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Loyalty programmes and Smart Cards
August 1998

Banks migrating to smart cards

Banks throughout the world are moving towards smart cards as a replacement for magnetic stripe cards. They are moving at different rates: some have already migrated, eg France, Germany, Singapore; some are testing the technology, eg UK, and some are still considering what to do, eg United States. When the banks move to smart cards, the infrastructure for reading cards at point of sale will have developed, thus making it easier for non-banks to introduce smart cards. The question is whether companies wishing to launch smart cards should wait for the banks or whether they should take the initiative. One of the justifications for introducing smart cards is that the banks can take advantage of the technology to offer value-added services. One of the main services they are looking at is loyalty - both for their own customers and as a service to the merchants they have acquired.

Loyalty programmes are becoming more sophisticated

Many of the early smart card based loyalty programmes have not used very sophisticated marketing techniques, simply accumulating points within a single brand of merchant, and arguably some could have been based on magnetic stripe technology. However, programmes are beginning to appear which use more of the potential of smart technology, eg a petrol programme in Holland gives extra loyalty points depending on the recency of the last visit. This is made possible by storing date of last purchase in the card instead of on a central database. This technique has allowed the programme to attract a larger share of purchases of heavy petrol users. Therefore, the smart card facilitates the move towards more sophisticated marketing techniques.

Loyalty programmes in a wide range of markets

Improving customer loyalty has become a key marketing goal for companies in a wide range of markets. Hence, loyalty programmes are now being operated not only in traditional retail sectors, but in industries as diverse as hotels, telecommunications, sports clubs, automotive and restaurants. Many of these industries operate in 'off-line' environments, ie they are not continuously connected to a central computer and therefore the smart card provide a cost effective solution to their marketing needs.

Increase in multi-partner programmes

The trend described above has made it easier to attract partners to loyalty programmes. A multi-partner loyalty programme can be more appealing to consumers and it can spread the marketing and operating costs for participating partners. Shell UK was one of the first oil companies to enter the loyalty arena with smart cards. The best known scheme in the UK market is the BA 'Air Miles' programme which has numerous 'look-a-likes' around the globe.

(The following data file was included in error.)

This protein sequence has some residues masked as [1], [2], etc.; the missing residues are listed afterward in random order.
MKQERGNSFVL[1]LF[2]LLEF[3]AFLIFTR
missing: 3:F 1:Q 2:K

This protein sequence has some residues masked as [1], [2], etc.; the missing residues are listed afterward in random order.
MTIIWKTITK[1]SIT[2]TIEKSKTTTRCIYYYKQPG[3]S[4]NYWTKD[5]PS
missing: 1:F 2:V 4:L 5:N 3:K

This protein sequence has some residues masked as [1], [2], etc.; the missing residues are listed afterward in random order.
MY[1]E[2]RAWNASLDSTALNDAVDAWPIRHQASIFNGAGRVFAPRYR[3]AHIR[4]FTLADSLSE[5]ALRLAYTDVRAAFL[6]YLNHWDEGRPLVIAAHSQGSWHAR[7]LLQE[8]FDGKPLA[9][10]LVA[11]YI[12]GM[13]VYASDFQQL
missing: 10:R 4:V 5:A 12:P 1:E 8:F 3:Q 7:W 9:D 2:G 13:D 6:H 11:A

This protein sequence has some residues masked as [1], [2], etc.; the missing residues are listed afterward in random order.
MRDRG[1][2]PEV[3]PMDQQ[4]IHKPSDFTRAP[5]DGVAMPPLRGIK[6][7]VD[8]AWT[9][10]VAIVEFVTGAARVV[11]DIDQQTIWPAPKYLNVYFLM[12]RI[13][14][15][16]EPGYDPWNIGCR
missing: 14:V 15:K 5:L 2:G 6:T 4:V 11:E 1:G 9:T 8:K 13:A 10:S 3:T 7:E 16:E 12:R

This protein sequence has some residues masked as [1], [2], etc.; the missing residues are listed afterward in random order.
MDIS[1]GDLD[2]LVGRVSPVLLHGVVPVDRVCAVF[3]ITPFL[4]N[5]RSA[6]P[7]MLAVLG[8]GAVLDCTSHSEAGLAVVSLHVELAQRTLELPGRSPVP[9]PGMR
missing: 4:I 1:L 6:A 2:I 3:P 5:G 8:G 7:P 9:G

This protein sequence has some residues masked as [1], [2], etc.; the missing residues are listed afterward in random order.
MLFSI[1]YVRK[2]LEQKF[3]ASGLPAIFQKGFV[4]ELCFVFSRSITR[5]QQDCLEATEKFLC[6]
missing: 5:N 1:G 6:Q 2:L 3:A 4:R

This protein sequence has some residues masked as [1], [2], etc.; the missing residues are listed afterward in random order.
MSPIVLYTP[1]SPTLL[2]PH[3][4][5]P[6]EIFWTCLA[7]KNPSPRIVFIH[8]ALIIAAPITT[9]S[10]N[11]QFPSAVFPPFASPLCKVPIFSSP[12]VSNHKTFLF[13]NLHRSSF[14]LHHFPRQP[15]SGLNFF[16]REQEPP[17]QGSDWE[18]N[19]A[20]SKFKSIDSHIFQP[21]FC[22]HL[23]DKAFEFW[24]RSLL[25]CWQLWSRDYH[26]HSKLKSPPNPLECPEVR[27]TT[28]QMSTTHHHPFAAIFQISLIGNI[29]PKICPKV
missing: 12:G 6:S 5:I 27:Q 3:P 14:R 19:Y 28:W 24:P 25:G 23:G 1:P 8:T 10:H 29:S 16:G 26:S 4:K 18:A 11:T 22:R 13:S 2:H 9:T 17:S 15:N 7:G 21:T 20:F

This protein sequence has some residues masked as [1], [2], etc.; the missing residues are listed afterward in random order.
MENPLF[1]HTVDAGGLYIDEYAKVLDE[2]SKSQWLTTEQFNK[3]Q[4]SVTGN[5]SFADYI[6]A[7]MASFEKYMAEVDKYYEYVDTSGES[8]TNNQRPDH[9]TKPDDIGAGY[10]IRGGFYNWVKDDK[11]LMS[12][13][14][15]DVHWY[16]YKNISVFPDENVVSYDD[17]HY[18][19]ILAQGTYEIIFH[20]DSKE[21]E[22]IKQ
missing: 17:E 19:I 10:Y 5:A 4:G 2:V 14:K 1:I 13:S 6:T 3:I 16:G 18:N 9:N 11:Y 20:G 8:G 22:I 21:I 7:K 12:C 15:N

Increasing consumer appeal

Customers can instantly view data on the card at point of sale to see that points/ bonuses/ credits have been added, check the new balance, etc. without waiting for statements to be mailed. Smart cards also allow the merchant to view past transactions without going on-line. This enables them to enquire about customer satisfaction with prior purchases and resolve any outstanding issues. This is a powerful driver of customer satisfaction. With magnetic stripe-based programmes, customer information is accessed through an on-line, central host computer; the speed of response from the host may be slow, keeping the customer waiting and allowing queues to form.

Consumers can be rewarded instantly at point of sale using a combination of information on the card and rules in the terminal, reinforcing the link between purchasing behaviour and the reward. With a magnetic stripe scheme, partners are often unwilling or unable to go on-line to connect to the host, and therefore it becomes necessary for the customer to write in for their rewards.

One-to-one marketing

Many marketing specialists talk about the benefits of moving towards one to one marketing, where the marketing programmes are targeted to the individual needs of the consumer rather than making the same offer to whole segments of the population.

The information carried on a smart card can be used at point of sale to generate customised offers to cardholders. Offers can range from rewards or discount vouchers right through to simple recognition based on previous purchasing habits. The recency, frequency and amount of previous purchases can be useful guides in making the most appropriate offer to the cardholder at point of sale. Since the information on the card can be transmitted to the central database at a later date, database marketing can still be used to support the loyalty programme.

Peter G Wray

The author is managing director of pgw Ltd.

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